How you can help Chesterfield's winter night shelter project for the homeless

According to latest Government figures, 12 people in Chesterfield were thought to be sleeping rough each night in autumn last year  up from six in 2010.
According to latest Government figures, 12 people in Chesterfield were thought to be sleeping rough each night in autumn last year up from six in 2010.

The people of Chesterfield are being urged to support a winter night shelter project for the town’s homeless people.

Eight local church venues will take part in the initiative, which is being led by Derby City Mission and will operate between December 1 and March 31.

Chesterfield Borough Council, North East Derbyshire District Council and Bolsover District Council are investing £25,000 in the project, which will cost between £30,000 and £40,000 to run – leaving a shortfall of at least £10,000 which needs to be raised locally.

Phil Morton, head of relief of poverty at Derby City Mission, said: “Opening up venues around the town will allow people who would otherwise sleep on the street come in, get warm, be dry, be cared for and given something to eat and drink.

“This isn’t a solution to homelessness – but what it is doing is getting them to engage and we are then able to build relationship with them to help them to find a more permanent solution to their homeless situation. We will do this by working with other agencies and organisations in the town to support the individuals who access the shelter.

“I see the night shelter as part of the pathway that gets people out of sleeping rough and into accommodation that works for them, with the support and care they may need along the way.”

He added: “I think there is a lot of interest in Chesterfield to help in this way.

“For many people they see a homeless people and want to help but don’t always know the best way to do that.

“But by coming and volunteering or giving items or financial donations to the project, people will know they are making a genuine and real difference in the lives of these people, which is what we all want.”

According to latest Government figures, 12 people in Chesterfield were thought to be sleeping rough each night in autumn last year – up from six in 2010.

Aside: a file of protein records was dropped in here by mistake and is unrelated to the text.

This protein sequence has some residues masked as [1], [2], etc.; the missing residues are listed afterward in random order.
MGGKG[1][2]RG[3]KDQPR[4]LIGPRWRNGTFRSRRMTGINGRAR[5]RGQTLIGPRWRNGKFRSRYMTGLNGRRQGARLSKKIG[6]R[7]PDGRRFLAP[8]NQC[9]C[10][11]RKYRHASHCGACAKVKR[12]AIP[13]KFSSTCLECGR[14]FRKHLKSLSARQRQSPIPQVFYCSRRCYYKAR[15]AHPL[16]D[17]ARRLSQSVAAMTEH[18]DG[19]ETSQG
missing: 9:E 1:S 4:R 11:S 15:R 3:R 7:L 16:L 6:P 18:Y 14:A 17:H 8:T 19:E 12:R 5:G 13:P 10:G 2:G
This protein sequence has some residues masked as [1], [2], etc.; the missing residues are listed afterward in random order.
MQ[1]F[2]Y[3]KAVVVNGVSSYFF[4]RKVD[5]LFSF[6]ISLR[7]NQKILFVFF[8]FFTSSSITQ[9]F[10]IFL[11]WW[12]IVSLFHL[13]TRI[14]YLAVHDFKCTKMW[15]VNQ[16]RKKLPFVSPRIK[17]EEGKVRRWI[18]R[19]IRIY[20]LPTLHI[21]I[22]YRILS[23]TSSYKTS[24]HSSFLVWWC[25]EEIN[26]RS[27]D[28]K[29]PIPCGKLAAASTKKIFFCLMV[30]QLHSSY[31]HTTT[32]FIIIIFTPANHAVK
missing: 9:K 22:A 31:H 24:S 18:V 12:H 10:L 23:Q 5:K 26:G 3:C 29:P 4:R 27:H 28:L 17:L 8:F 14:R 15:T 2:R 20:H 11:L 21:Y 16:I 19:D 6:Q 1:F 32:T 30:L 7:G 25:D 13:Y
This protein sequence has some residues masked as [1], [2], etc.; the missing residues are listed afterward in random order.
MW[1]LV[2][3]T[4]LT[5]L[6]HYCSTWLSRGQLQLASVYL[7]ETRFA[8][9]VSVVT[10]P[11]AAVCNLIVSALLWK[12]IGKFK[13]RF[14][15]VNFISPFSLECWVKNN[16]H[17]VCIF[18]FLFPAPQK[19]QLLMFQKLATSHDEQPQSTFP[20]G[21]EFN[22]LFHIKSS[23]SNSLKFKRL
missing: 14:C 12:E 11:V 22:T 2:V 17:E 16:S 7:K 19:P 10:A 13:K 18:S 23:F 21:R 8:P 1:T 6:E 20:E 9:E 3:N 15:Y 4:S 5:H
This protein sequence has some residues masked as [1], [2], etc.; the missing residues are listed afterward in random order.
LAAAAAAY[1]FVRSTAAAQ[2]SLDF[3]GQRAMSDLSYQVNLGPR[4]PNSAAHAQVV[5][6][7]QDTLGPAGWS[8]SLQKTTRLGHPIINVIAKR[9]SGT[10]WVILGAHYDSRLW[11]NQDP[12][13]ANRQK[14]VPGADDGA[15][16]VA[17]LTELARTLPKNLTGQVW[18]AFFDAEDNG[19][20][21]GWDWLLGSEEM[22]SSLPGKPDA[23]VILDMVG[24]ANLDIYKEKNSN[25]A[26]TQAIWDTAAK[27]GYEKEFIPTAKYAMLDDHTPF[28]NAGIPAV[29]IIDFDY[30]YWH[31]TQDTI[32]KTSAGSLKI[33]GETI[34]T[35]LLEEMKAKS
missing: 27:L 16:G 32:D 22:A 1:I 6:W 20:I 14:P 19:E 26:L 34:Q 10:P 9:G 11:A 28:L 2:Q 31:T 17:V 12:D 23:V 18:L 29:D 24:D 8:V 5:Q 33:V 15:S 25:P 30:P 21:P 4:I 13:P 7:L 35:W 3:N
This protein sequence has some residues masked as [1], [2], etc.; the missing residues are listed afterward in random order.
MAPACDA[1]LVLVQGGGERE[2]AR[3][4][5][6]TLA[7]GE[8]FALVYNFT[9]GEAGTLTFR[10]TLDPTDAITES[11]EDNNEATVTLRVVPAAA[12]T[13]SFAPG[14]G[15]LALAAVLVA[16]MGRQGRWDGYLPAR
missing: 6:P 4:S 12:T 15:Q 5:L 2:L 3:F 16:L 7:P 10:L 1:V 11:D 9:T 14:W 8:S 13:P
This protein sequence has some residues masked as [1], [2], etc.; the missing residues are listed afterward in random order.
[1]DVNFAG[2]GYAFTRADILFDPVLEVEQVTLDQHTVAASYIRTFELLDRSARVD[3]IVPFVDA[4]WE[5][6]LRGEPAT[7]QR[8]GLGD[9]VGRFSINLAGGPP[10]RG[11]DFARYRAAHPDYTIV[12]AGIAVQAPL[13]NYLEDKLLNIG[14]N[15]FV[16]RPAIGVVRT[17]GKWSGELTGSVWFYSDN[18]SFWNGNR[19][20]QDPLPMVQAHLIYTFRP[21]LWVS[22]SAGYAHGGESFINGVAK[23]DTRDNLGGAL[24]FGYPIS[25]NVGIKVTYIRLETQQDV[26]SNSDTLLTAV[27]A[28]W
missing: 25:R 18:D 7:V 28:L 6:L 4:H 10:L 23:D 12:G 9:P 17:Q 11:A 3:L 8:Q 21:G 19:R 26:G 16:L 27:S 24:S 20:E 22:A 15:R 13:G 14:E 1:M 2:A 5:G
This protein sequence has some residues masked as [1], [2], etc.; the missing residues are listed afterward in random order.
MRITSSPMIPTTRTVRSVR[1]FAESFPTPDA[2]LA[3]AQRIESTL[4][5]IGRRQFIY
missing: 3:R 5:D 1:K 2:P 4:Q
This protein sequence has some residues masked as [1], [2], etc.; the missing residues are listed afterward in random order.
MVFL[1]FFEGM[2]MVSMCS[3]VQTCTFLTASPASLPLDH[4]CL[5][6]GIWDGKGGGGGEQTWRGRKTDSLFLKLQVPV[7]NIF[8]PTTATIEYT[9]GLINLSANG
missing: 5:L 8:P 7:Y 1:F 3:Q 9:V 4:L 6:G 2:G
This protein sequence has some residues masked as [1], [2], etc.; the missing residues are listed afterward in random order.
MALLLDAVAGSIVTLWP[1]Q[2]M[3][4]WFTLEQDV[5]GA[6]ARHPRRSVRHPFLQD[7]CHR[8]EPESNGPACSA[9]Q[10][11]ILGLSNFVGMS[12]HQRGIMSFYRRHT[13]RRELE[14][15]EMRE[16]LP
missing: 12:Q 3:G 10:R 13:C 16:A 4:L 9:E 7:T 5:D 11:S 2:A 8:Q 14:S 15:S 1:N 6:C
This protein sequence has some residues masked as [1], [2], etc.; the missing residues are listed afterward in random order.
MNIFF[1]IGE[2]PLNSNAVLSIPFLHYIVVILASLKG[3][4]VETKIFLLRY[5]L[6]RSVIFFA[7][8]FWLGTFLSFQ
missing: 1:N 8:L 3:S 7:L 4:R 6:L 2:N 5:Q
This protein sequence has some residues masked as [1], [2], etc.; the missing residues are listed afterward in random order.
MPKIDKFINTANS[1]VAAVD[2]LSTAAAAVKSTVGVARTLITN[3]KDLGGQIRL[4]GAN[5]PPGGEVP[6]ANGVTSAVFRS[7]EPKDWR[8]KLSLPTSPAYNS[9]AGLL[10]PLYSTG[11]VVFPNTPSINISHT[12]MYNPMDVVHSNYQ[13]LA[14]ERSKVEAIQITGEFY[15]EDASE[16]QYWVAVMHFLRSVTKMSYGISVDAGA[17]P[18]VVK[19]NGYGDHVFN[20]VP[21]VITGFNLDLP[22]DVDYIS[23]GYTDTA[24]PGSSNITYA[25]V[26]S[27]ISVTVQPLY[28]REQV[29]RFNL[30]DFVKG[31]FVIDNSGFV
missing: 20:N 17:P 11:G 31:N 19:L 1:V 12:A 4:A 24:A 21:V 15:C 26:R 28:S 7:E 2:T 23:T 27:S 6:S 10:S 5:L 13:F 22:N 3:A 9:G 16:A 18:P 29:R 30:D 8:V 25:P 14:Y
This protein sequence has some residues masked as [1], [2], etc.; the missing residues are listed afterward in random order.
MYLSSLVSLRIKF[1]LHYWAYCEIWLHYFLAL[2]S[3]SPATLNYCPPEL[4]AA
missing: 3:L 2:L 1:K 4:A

The Derbyshire Times understands the winter night shelter project will deal with genuine homeless issues rather than anti-social problems.

Derby City Mission operates a night shelter project in Derby.

Its website states: “Working with an army of volunteers, we provide safe accommodation and a substantial meal for up to 35 guests each night during the coldest months of the year (December to March).

“Working in partnership with seven churches in or near the city centre, we provide a welcoming venue, each opening their doors for one night each week.

“As guests bed down for the night in new, warm sleeping bags and blankets, night staff are there to offer support and prayer throughout the night.

“Before leaving at 8am the next morning, guests tuck into a healthy breakfast of cereals, toast and fresh fruit.

“Many are given ongoing support to address their needs.”

How can you help the project?

You can volunteer to help out at the night shelters. For more information about volunteering, contact Mr Morton by calling 01332 460346 or emailing chesterfieldnightshelter@gmail.com.

You can donate items. Toiletries, sleeping bags, new socks, new underwear and hats and gloves are needed. For more information about donating items, email chesterfieldnightshelter@gmail.com

You can financially support the project. Donations can be made direct through the initiative’s bank account – its account number is 00029893 and its sort code is 40-52-40.

Which church venues are taking part in the project?

So far, it has been confirmed that these church venues are taking part in the project:

- Grace Chapel

- Central Methodist Church

- Friends Meeting House

- Derby Road Methodist Church

- St Leonards Spital

- Holy Trinity Church

Each of the participating venues will be open one night of the week for the four-month period. Details and maps will be issued to the town's rough sleepers in the week before the venues open.